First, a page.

Almost anyone starting a business quickly discovers that they're adrift in a sea of paperwork. You have to register the company, perhaps form an LLC, keep the books, pay taxes, handle employee documents, and much more.

Like it or not, insurance is an important part of that list. To get started, here are some business insurance tips, from the Washington State insurance commissioner's office:

  • Understand the risks to your business. How would a severe storm affect you? Records theft? An accident involving a delivery truck? Supplier disruptions? Insurance lets you transfer risk to an insurer in exchange for paying a premium.
  • Choose an agent or broker. What's the difference? Agents represent one or more insurers. The companies pay them a sales commission. Brokers, on the other hand, typically charge a fee to represent you in the marketplace.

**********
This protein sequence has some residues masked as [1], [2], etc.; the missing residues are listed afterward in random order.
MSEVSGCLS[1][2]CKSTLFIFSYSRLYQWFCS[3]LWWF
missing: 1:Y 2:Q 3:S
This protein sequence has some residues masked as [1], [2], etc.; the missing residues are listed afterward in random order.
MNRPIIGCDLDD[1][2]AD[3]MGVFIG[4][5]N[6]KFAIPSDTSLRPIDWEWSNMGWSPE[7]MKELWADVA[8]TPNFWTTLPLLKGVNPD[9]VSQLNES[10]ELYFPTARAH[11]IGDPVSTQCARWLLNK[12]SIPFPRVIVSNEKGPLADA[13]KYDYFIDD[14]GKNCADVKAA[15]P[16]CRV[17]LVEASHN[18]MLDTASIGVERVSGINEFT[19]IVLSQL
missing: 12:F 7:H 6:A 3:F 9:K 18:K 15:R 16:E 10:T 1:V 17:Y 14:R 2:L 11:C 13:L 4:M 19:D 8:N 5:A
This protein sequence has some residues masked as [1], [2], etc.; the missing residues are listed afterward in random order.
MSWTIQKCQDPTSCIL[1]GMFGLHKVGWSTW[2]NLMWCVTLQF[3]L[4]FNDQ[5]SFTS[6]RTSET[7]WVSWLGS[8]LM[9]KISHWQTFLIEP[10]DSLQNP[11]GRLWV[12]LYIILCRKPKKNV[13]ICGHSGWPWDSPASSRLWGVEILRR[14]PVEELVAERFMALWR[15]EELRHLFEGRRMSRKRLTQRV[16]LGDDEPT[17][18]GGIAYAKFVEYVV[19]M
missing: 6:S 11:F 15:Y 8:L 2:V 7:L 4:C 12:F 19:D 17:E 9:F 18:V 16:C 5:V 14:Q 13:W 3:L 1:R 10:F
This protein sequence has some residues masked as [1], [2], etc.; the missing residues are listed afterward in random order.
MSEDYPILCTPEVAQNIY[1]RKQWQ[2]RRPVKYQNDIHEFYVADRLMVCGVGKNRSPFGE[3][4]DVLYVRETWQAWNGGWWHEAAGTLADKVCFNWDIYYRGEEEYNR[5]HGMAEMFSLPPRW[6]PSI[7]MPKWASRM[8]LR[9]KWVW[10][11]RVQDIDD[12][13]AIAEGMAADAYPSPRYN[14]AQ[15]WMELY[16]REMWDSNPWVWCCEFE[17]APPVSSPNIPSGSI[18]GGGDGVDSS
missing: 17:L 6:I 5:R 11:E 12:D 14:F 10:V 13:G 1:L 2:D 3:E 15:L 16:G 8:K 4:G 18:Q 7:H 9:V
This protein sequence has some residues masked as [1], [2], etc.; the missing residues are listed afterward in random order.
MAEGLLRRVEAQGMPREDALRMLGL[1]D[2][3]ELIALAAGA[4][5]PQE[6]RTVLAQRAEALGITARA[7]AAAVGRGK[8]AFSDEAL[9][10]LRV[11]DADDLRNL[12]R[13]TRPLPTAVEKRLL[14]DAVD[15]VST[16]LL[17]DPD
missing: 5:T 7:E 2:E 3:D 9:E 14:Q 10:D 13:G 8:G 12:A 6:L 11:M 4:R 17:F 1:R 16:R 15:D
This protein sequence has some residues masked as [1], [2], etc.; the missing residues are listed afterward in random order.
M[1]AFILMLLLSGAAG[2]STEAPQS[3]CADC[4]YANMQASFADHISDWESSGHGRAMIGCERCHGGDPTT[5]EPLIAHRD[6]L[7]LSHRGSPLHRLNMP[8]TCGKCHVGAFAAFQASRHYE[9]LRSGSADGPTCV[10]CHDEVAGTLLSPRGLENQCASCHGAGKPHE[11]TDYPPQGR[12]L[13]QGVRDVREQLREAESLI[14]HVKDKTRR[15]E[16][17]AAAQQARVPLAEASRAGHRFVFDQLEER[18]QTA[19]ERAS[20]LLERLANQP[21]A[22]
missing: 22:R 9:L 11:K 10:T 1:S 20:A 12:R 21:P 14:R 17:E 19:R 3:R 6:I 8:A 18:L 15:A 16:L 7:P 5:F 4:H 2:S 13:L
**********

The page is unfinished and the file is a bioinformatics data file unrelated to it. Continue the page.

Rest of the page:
How to choose? First, talk to other small business owners about their experiences with insurers. Then interview several agents or brokers. Compare the costs of equivalent coverage. And ask how premiums have increased over the past five years.

          Whomever you pick, it's very important that he or she act as your representative to the insurance company. They should understand your business as well as insurers' claims- and rating processes.

  • If you offer health coverage to workers, take advantage of the tax benefits to your company. Businesses can generally deduct 100 percent of the premiums they pay to qualifying health plans. Also, consider joining an association to get a group rate on coverage for your employees.
Want more specifics?

-Here's a look at buying and coverage options. If you have a daycare, do you need commercial coverage, or can you add coverage to your homeowners' policy? Click here for more on topics like that.

-And here's a small-business-oriented site set up by the National Association of Insurance Commissioners, which represents the state officials who regulate insurance companies.